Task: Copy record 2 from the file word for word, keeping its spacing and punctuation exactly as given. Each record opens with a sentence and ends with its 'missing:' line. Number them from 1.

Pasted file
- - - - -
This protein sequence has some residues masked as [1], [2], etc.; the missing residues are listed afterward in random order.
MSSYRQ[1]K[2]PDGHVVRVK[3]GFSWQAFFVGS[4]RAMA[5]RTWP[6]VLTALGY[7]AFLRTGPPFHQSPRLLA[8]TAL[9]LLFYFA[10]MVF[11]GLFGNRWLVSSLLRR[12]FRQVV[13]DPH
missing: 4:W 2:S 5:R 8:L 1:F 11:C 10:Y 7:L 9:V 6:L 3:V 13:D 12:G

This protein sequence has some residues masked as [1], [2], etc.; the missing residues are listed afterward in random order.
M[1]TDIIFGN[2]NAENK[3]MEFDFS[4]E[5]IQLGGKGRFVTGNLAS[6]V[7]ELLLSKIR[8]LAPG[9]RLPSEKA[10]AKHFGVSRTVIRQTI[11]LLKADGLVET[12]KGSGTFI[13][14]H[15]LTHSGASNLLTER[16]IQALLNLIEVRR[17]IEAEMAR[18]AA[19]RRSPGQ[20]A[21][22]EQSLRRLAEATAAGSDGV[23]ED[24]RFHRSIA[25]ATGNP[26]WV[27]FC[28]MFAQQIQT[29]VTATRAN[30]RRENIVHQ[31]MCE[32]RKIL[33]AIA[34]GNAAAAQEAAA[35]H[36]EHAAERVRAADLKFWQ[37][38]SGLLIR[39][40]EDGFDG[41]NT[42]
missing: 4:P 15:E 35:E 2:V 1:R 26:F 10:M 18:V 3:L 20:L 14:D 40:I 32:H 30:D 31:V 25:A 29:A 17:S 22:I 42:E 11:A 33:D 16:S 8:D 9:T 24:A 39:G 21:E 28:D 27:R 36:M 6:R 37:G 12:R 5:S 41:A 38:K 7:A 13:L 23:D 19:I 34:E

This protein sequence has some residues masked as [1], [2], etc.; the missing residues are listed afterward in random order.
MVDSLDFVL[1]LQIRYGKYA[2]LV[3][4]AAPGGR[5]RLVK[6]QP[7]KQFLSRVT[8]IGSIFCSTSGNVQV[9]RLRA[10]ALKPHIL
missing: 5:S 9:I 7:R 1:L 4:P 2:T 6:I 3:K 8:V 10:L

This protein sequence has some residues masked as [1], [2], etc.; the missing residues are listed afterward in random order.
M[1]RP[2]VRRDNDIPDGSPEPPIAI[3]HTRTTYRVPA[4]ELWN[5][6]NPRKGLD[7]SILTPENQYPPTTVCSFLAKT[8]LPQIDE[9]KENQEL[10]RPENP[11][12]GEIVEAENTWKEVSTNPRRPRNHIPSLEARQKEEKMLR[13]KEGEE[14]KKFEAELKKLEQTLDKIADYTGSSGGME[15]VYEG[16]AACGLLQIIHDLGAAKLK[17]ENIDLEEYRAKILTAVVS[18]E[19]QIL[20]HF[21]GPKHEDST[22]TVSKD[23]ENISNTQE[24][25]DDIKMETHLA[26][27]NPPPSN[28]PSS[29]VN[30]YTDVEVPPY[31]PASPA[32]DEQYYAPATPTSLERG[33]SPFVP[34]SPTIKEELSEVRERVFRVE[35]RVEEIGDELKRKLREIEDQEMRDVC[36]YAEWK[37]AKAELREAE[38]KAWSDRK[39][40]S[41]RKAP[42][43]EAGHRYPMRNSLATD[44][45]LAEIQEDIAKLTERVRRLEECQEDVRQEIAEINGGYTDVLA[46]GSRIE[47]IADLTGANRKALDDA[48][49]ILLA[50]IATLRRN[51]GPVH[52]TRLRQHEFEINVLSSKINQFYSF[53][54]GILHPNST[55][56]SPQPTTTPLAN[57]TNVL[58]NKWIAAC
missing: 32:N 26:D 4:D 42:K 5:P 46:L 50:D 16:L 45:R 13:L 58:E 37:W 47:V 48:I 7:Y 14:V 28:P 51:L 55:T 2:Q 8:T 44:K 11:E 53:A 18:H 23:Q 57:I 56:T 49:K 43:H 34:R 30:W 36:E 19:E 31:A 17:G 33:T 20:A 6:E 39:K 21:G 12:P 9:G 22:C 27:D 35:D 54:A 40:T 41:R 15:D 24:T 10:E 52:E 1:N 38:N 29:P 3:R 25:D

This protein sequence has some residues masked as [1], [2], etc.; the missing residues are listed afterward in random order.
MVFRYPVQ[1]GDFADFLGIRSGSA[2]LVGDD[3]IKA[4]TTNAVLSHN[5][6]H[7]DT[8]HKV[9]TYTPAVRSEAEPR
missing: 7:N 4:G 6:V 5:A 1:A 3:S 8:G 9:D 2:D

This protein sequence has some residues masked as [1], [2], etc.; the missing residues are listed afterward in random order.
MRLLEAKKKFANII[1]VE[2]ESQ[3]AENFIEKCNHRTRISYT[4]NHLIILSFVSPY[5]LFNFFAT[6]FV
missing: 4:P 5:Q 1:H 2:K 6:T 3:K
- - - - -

This protein sequence has some residues masked as [1], [2], etc.; the missing residues are listed afterward in random order.
M[1]TDIIFGN[2]NAENK[3]MEFDFS[4]E[5]IQLGGKGRFVTGNLAS[6]V[7]ELLLSKIR[8]LAPG[9]RLPSEKA[10]AKHFGVSRTVIRQTI[11]LLKADGLVET[12]KGSGTFI[13][14]H[15]LTHSGASNLLTER[16]IQALLNLIEVRR[17]IEAEMAR[18]AA[19]RRSPGQ[20]A[21][22]EQSLRRLAEATAAGSDGV[23]ED[24]RFHRSIA[25]ATGNP[26]WV[27]FC[28]MFAQQIQT[29]VTATRAN[30]RRENIVHQ[31]MCE[32]RKIL[33]AIA[34]GNAAAAQEAAA[35]H[36]EHAAERVRAADLKFWQ[37][38]SGLLIR[39][40]EDGFDG[41]NT[42]
missing: 4:P 15:E 35:E 2:V 1:R 26:F 10:M 18:V 3:L 20:L 14:D 40:I 32:H 30:D 31:V 25:A 29:A 17:S 22:I 42:E 11:A 33:D 16:S 8:D 9:T 24:A 39:G 21:E 28:D 27:R 36:M 6:R 37:G 12:R 5:S 41:A 38:K 7:A 13:L 23:D 19:I 34:E